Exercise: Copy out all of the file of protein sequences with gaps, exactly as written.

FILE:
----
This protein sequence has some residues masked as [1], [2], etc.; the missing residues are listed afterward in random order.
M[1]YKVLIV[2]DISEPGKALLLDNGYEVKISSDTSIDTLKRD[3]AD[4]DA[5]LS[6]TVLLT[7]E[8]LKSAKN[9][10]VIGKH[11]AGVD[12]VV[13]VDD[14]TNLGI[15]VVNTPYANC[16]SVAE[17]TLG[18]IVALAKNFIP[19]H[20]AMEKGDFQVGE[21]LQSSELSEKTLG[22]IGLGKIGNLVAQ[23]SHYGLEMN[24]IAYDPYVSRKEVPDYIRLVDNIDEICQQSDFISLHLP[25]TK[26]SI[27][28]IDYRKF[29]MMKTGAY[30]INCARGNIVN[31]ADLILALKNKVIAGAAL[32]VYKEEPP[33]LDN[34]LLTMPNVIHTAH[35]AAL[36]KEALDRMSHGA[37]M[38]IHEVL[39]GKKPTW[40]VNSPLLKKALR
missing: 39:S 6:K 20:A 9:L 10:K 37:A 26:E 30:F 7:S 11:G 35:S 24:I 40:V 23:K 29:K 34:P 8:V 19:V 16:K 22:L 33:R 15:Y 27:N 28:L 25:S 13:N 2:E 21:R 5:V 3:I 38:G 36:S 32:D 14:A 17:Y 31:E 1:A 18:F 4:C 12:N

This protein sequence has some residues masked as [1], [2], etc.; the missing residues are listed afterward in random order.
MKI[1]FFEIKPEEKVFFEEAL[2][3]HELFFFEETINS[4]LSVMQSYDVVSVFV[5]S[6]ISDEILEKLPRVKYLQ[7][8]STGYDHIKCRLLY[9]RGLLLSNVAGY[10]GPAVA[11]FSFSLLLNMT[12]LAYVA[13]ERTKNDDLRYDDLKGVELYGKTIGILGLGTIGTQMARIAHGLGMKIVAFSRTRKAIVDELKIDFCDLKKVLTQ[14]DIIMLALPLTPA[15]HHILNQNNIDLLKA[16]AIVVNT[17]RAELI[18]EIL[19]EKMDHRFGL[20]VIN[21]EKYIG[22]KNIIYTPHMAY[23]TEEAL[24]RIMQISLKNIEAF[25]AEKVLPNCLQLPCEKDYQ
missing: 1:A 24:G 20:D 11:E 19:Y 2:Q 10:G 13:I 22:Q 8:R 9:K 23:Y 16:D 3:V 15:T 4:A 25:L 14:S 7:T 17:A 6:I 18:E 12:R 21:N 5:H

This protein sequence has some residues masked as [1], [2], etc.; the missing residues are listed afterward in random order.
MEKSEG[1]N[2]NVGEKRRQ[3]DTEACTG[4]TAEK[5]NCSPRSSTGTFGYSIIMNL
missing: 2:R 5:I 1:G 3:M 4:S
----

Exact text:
This protein sequence has some residues masked as [1], [2], etc.; the missing residues are listed afterward in random order.
M[1]YKVLIV[2]DISEPGKALLLDNGYEVKISSDTSIDTLKRD[3]AD[4]DA[5]LS[6]TVLLT[7]E[8]LKSAKN[9][10]VIGKH[11]AGVD[12]VV[13]VDD[14]TNLGI[15]VVNTPYANC[16]SVAE[17]TLG[18]IVALAKNFIP[19]H[20]AMEKGDFQVGE[21]LQSSELSEKTLG[22]IGLGKIGNLVAQ[23]SHYGLEMN[24]IAYDPYVSRKEVPDYIRLVDNIDEICQQSDFISLHLP[25]TK[26]SI[27][28]IDYRKF[29]MMKTGAY[30]INCARGNIVN[31]ADLILALKNKVIAGAAL[32]VYKEEPP[33]LDN[34]LLTMPNVIHTAH[35]AAL[36]KEALDRMSHGA[37]M[38]IHEVL[39]GKKPTW[40]VNSPLLKKALR
missing: 39:S 6:K 20:A 9:L 10:K 37:A 26:E 30:F 7:S 11:G 35:S 24:I 40:V 23:K 29:K 34:P 8:V 19:V 16:K 22:L 33:R 15:Y 27:N 28:L 25:S 13:N 2:E 21:R 5:V 3:I 38:G 36:S 32:D 14:A 17:Y 31:E 1:A 18:F 4:C 12:N

This protein sequence has some residues masked as [1], [2], etc.; the missing residues are listed afterward in random order.
MKI[1]FFEIKPEEKVFFEEAL[2][3]HELFFFEETINS[4]LSVMQSYDVVSVFV[5]S[6]ISDEILEKLPRVKYLQ[7][8]STGYDHIKCRLLY[9]RGLLLSNVAGY[10]GPAVA[11]FSFSLLLNMT[12]LAYVA[13]ERTKNDDLRYDDLKGVELYGKTIGILGLGTIGTQMARIAHGLGMKIVAFSRTRKAIVDELKIDFCDLKKVLTQ[14]DIIMLALPLTPA[15]HHILNQNNIDLLKA[16]AIVVNT[17]RAELI[18]EIL[19]EKMDHRFGL[20]VIN[21]EKYIG[22]KNIIYTPHMAY[23]TEEAL[24]RIMQISLKNIEAF[25]AEKVLPNCLQLPCEKDYQ
missing: 1:A 24:G 20:D 11:E 19:Y 2:Q 10:G 13:I 22:Q 8:R 9:K 23:Y 16:D 3:V 15:T 4:A 25:L 14:S 7:T 17:A 6:I 18:E 12:R 21:N 5:H

This protein sequence has some residues masked as [1], [2], etc.; the missing residues are listed afterward in random order.
MEKSEG[1]N[2]NVGEKRRQ[3]DTEACTG[4]TAEK[5]NCSPRSSTGTFGYSIIMNL
missing: 2:R 5:I 1:G 3:M 4:S